Several Approaches – No Concrete Steps

Several Approaches – No Concrete Steps

KURDISH QUESTION
Several Approaches – No Concrete Steps
Tahmaz from the Turkish Peace Parliament thinks that the government is not going to take concrete steps towards a solution of the Kurdish question before the election in 2011. Kurdish politician Türk wants the armed forces of the PKK to withdraw from the region. Retired military judge Karda? suggests withdrawing the Turkish Armed Forces

Erhan ÜSTÜNDA?
“The announcements show that the government still tackles the problem as a mere problem of public order. We find that dangerous because if we get there without taking into consideration the political, cultural and social demands, the period of the ceasefire will be wasted”, said Hakan Tahmaz, member of the Turkish Peace Parliament (TMB).
He argued that the government’s current orientation is influenced by the run-up to the elections in eight months and that steps to resolve the Kurdish question have been put on hold. According to Tahmaz, who is following the issue very closely as a journalist, the Kurdish side is more ready now to put down their weapons than they were six months ago.
Tahmaz thinks that the approach of Kemal K?l?çdaro?lu, new Chairman of the Republican People’s Party (CHP), towards a general amnesty would be a contribution to the solution “even if only by talking yet”.
Election calculations
A delegation from the TBM held a meeting with Hüseyin Çelik from the ruling Justice and Development Party (AKP) on Tuesday (28 September). The delegation will also meet the CHP and other political parties.
Tahmaz argued that the government was relieved by the outcome of the referendum on the constitutional reform package and thus the restricted influence of the military. However, the party wants to consolidate its nationalist-conservative base in the run-up to the elections and gave the impression that they evade taking steps, Tahmaz said.
Tahmaz emphasized that the requests of the Kurdish people were clear and have been discussed. He expressed his concern about the development of an insecure environment and a new increase of violence in the conflicts if no steps are taken into the direction of their demands.
Dialogue, conflicts, dialogue…
Abdullah Öcalan
, imprisoned leader of the militant Kurdistan Workers Party (PKK), suggested on Wednesday (29 September) that issues such as a new constitution, coming to terms with the past and democratization should be negotiated and the solutions should be presented to the parliament within the coming eight months until the elections.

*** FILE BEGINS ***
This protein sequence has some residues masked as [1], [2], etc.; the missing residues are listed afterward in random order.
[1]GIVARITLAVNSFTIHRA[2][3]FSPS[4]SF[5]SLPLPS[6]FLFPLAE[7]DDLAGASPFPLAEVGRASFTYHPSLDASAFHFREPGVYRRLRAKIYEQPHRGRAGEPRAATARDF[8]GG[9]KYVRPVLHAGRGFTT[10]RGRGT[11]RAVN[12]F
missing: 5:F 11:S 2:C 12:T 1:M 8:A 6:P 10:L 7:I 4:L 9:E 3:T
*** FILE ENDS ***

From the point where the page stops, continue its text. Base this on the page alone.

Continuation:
The process was started last year as the so-called “Kurdish initiative” and was later on transformed into the “Project of National Unity and Brotherhood”. Talks had started but the government took a step back because of the reactions on the return of PKK members and refugees from Northern Iraq.
The judicial pressure on Kurdish politicians and rights advocators increased. The PKK intensified the fights and almost everyday people died in the clashes.
The PKK had decided for a ceasefire until the referendum on 12 September. The pro-Kurdish Peace and Democracy Party (BDP) called for a boycott of the referendum which was supported by the party’s base. However, AKP passed the referendum package and gained strength by the outcome. Öcalan announced that he was negotiating with state officials. The government held meetings with the BDP and compromised on the need of a new constitution.
Before the background of these developments, Tahmaz sees the government quite far away from taking steps into the direction of a solution.
“Still, the military operations have indeed decreased during the past ten days. Maybe this is just a coincidence. I hope it is not and this will become permanent”.
“PKK should withdraw”

Ahmet Türk
, Co-chair of the Democratic Society Congress (DTK), wants the armed forces of the PKK to withdraw to the Kurdish regions outside of Turkey.
As reported by the ntvmsnbc.com website, Kurdish politician Türk said, “We hope that the ceasefire will be continued. The government and the state should signal confidence in this issue. The state has to demonstrate that it is ready for peace”.
“It would be of advantage to withdraw the weapons from Turkey in terms of creating the ground for a period of peace and to avoid provocation. Facing armed forces can always evolve into provocation”.
“Army should withdraw”

Retired military judge Ümit Karda? has a different approach to the same solution. He suggests the government to withdraw the Turkish Armed Forces from the region.
In an article published in the nation-wide Taraf daily on Tuesday (28 September), Karda? stated, “The result of the referendum backspaced the militarist bureaucratic tutelage by a remarkable extend. Now it is in the hands of the government to turn the ceasefire into a permanent state”.
“The government should withdraw the TSK form the region first of all. The PKK has announced a ceasefire anyways and already agreed on not fighting. There is no doubt that this decision will turn into a permanent ceasefire. If the TSK stays in the region, it would mean that the tutelage regime will de facto continue and that hopes for peace would be squashed. The TSK has no legal and just base for its duty in the region”, Karda? argued.


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